Motorola G5: A Brief Review

Motorola G5: A Brief ReviewMotorola G5: A Brief Review

The Motorola G5 is available on Amazon for $184.99

Not everybody knows that Motorola make high-quality smartphones any more. Mention the brand in conversation and it might conjure up memories of flip-phones in the playground and polyphonic ringtones. But they’re wrong; the Moto G series is the very definition of the term ‘more bang for your buck’.

Going on sale earlier this month, the Moto G5 is the very latest smartphone in the series – which is now made by Lenovo. It won me over with a good performance and unquestionably impressive specs for the price, but with doubts raised over progress from the previous G4 model, it’s not for everyone.

Here I’ll weigh up the pros and cons to see if it’s the right phone for you.

Key Features:

5-inch 1080p display
1.4 GHz octa-core processor
16GB storage
2800 mAh battery to get you through the day
13-megapixel camera


• I prefer not to be tied down by contracts, having being stung in the past with a damaged iPhone that I kept paying for every month. Despite being brand new, the Moto G5 is cheap enough to buy entirely outright – or you can pick one up on a low-cost contract if that’s what you want.

• Its billing as a budget smartphone doesn’t do justice to the razor sharp 1080p resolution you’ll find here. In fact it has the same number of pixels as the iPhone 7 Plus, but without the Apple price tag.

• Those familiar with the Moto G series will pick up on the little piece of added luxury in the form of a chrome outline around the screen. Not to mention the fact that the smooth curves are an improvement upon last year’s G4 model.

• The fingerprint scanner is extremely effective, and I’ve had no problems in my first week of heavy use. It’s also versatile in that it can be turned into a home key, if desired.

• Unlike many smartphones in 2017, it has a removable battery – which will come in extremely handy if it needs to be replaced in a few years.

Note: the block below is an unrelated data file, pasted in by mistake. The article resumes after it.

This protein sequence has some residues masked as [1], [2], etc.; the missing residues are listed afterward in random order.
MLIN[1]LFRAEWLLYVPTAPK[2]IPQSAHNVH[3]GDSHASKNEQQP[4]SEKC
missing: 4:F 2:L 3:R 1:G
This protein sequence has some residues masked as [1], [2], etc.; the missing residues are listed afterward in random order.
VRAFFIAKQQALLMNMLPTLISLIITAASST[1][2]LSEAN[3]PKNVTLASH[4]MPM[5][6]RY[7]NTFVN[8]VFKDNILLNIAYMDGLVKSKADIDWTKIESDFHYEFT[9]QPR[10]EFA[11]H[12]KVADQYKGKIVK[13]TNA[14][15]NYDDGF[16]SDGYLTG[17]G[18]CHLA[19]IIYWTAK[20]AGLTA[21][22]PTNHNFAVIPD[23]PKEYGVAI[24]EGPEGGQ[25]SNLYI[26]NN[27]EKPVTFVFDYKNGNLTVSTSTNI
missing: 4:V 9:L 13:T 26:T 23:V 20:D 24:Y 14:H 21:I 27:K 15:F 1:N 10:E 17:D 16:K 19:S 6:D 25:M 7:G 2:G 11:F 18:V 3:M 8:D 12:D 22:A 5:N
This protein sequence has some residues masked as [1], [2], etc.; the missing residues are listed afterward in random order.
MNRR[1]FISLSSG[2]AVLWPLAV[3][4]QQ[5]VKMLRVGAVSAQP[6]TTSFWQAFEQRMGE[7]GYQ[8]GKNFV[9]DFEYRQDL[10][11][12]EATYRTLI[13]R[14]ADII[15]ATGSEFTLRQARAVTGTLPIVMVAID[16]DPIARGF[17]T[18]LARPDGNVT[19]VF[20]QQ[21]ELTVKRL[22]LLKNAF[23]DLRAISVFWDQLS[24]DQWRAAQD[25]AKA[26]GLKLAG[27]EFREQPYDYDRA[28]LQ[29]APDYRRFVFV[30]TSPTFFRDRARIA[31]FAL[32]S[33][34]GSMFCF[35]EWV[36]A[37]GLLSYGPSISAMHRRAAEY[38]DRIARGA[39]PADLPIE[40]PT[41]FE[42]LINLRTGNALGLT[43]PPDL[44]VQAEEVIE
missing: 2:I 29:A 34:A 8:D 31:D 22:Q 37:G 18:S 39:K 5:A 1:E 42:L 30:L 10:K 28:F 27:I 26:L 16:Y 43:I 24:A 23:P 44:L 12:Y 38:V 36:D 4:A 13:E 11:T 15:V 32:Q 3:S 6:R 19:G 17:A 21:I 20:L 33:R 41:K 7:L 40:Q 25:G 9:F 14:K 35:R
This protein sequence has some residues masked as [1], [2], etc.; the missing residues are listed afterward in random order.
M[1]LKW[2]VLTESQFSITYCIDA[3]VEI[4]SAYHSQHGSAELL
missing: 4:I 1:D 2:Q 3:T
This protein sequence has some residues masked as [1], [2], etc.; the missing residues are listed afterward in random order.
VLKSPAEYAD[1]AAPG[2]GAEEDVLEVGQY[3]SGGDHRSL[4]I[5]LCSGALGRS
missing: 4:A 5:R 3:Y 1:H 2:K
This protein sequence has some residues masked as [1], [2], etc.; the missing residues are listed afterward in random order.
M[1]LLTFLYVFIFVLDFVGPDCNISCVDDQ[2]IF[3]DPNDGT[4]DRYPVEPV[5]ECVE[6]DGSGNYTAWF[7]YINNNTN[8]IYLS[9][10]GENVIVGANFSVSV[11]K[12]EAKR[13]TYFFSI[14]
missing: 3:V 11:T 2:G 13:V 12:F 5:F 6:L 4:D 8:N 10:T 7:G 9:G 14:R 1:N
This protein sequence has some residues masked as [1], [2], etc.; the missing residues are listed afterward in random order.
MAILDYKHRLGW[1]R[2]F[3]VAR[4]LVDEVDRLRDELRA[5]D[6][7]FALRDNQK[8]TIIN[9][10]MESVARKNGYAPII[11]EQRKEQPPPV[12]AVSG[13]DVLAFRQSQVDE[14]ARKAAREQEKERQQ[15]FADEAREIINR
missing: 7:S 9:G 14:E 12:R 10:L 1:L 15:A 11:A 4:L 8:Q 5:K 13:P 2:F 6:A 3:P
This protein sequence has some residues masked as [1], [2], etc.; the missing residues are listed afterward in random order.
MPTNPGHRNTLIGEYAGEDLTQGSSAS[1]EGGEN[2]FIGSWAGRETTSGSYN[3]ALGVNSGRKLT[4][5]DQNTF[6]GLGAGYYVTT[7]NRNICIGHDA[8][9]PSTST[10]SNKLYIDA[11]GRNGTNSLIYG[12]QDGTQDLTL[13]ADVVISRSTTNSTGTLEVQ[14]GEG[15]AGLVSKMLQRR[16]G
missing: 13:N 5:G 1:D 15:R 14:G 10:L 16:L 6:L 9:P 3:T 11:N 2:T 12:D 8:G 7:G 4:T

• It runs on Android 7.0 Nougat, with a few subtle but handy features of its own. For example you can ‘double karate chop’ the phone to turn on the flashlight.

• There’s a powerful HDR mode that allows you to take photos in difficult lighting, while in general the camera is more than good enough for everyday use.


• Some would argue that it hasn’t made as big of a technological splash as its predecessors in the series, with the Moto G4 still remaining a viable option.

• Oddly it uses the Snapdragon 430 processor, which is actually a downgrade from the previous model. There doesn’t appear to be any specific reason for this, so you may want to think twice before upgrading from a G4.

• It’s ever so slightly on the bulky side, which is usually what separates the mid-range and elite smartphones. If it wasn’t quite so wide, it would feel like one of the best.

• A little misleadingly, the back of the phone appears to be aluminium, but is actually made up of mostly plastic. I realised this after removing the back – so was forced to buy a cover right away.

• Unfortunately the Moto G5 doesn’t feature an NFC, so you can’t use the increasingly popular Android Pay app – which essentially transforms your phone into a contactless card.

• It lacks the newer USB-C connection, and instead uses the microUSB, which hasn’t been the standard for quite a while.

• The speaker is decent but nothing to write home about. If you’re planning to hear music clearly in a crowded place then you might want to try something external.


If you’re looking for a phone around the £150-£180 mark, you really can’t go wrong with the Moto G5 – despite its lack of polish.

Yes, this won’t appeal to any tech fans that want the newest features and luxury design – they should stick to iPhones and Samsung smartphones among others. But it is an extremely solid all-rounder for more than half the price.

Try not to get too caught up comparing the Moto G5 with its predecessor, as there are still some vital tweaks that make it a step forward for the brand. It’s also important to remember that support for the newer model will be in place much longer.

We’ve come a long way from flip-phones, and you won’t find much better for less than £200.

About the Author

Jack Henry
Jack is a seasoned journalist across multiple industries. He writes predominantly on regulatory news at Broadband London.

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